China's exports went up 5.1 percent year on year to 185.99 billion U.S. dollars in July, recovering from a tumble in June, according to data on Thursday.
Imports also rebounded last month, gaining 10.9 percent to 168.17 billion U.S. dollars, the General Administration of Customs said in a statement.
Total foreign trade grew 7.8 percent in July from a year earlier to 354.16 billion U.S. dollars, after it recorded a year-on-year decline of 2 percent in June.
The trade surplus narrowed by 29.6 percent year on year to 17.82 billion U.S. dollars last month, as import gains outpaced export gains, customs data showed.
Liu Ligang, chief greater China economist at ANZ Banking Group, said the country's foreign trade improved in July mainly due to a low base figure in the same period last year, more credit support to foreign trade companies, and a recent recovery in the United States and the European Union (EU).
In July, two-way trade with the EU and the United States rose 5 percent and 10 percent over a year earlier respectively, as compared with a year-on-year drop of 5.4 percent and 8.3 percent respectively with the two economies in June.
Lian Ping, chief economist at the Bank of Communications, said western importers have started making orders for the Christmas season, which drove up China's July exports. August exports are expected to rise as well.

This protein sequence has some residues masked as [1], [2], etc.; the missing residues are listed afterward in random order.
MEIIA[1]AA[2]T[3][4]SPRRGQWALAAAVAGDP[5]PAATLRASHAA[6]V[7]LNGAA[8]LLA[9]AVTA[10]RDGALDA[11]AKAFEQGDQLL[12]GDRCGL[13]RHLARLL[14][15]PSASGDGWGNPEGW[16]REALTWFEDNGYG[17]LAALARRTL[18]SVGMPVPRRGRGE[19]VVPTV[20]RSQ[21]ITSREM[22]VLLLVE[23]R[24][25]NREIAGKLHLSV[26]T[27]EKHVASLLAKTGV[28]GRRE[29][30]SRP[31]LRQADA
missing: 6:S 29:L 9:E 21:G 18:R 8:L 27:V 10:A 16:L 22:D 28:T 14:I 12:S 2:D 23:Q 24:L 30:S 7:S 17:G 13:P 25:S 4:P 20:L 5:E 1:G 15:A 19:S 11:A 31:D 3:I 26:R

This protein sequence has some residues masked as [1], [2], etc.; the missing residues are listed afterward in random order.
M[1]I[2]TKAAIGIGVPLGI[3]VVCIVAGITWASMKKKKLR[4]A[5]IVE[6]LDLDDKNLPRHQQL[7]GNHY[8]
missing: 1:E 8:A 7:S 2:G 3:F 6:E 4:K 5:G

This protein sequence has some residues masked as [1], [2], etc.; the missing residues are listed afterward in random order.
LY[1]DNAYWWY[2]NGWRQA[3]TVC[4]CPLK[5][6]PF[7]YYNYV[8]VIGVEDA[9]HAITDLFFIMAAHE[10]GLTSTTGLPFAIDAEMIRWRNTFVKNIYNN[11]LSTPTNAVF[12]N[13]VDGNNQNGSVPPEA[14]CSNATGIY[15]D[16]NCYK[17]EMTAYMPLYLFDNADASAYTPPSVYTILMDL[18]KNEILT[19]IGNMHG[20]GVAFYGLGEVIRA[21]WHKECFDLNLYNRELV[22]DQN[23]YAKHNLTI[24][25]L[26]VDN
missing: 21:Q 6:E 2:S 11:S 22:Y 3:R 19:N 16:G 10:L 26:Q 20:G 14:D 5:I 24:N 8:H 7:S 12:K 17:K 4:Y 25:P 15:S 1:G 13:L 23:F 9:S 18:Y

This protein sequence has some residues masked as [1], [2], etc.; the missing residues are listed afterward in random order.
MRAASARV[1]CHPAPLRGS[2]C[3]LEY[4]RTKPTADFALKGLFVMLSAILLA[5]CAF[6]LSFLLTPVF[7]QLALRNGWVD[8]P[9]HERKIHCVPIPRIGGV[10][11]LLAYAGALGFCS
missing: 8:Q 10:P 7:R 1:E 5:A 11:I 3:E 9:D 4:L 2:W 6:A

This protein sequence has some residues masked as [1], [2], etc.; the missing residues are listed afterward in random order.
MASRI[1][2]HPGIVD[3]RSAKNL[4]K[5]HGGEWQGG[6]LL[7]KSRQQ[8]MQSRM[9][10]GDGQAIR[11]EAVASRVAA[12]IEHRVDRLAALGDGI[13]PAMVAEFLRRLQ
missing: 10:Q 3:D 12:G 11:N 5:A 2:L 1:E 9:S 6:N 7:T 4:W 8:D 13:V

Previously-released July's purchasing managers' index for the manufacturing sector reinforced the positive signs of Thursday's export figures.
Data from China Federation of Logistics and Purchasing showed that the sub-index for new export orders was up by 1.3 percentage points from June to 49 percent in July.
Zhang Liqun, an analyst with the Development Research Center of the State Council, said market expectations for China's stabilized economic growth have been strengthening and exports are expected to improve slightly in the second half.
The country set the target to achieve an 8-percent increase in foreign trade this year. Despite difficulties, Commerce Minister Gao Hucheng recently expressed confidence to meet the aim.
Zhuang Jian, an Asian Development Bank economist, expected China's foreign trade to perform better in the second half, but said great difficulties and uncertainties still lie ahead.
Zhuang said China should continue to optimize its export structure, enlarging the share of electronic and machinery products.
Exports of electronic and machinery products grew by 4 percent to reach 102.85 billion U.S. dollars in July, accounting for 55.3 percent of total exports. The proportion was 57.8 percent in the first half, indicating more efforts in the coming months.
Liu Ligang said the long-expected detailed plan on building a pilot free trade zone in Shanghai is likely to be announced in late August or early September, which will give a boost to the service trade.
But Liu warned a rising yuan will continue to hinder China's exports in the second half of the year.
Liu said the Chinese yuan has been strengthening even though the country's economic recovery is weak. It is mainly due to arbitrage behaviors capitalizing on the interest rate differential between the domestic and international markets.
He expected the central bank to further widen the daily trading band of the yuan against the U.S. dollar.
China's economy has been stuck in a protracted weak recovery, easing to 7.5-percent growth in the second quarter from 7.7 percent in the first three months and 7.9 percent in the final quarter of 2012.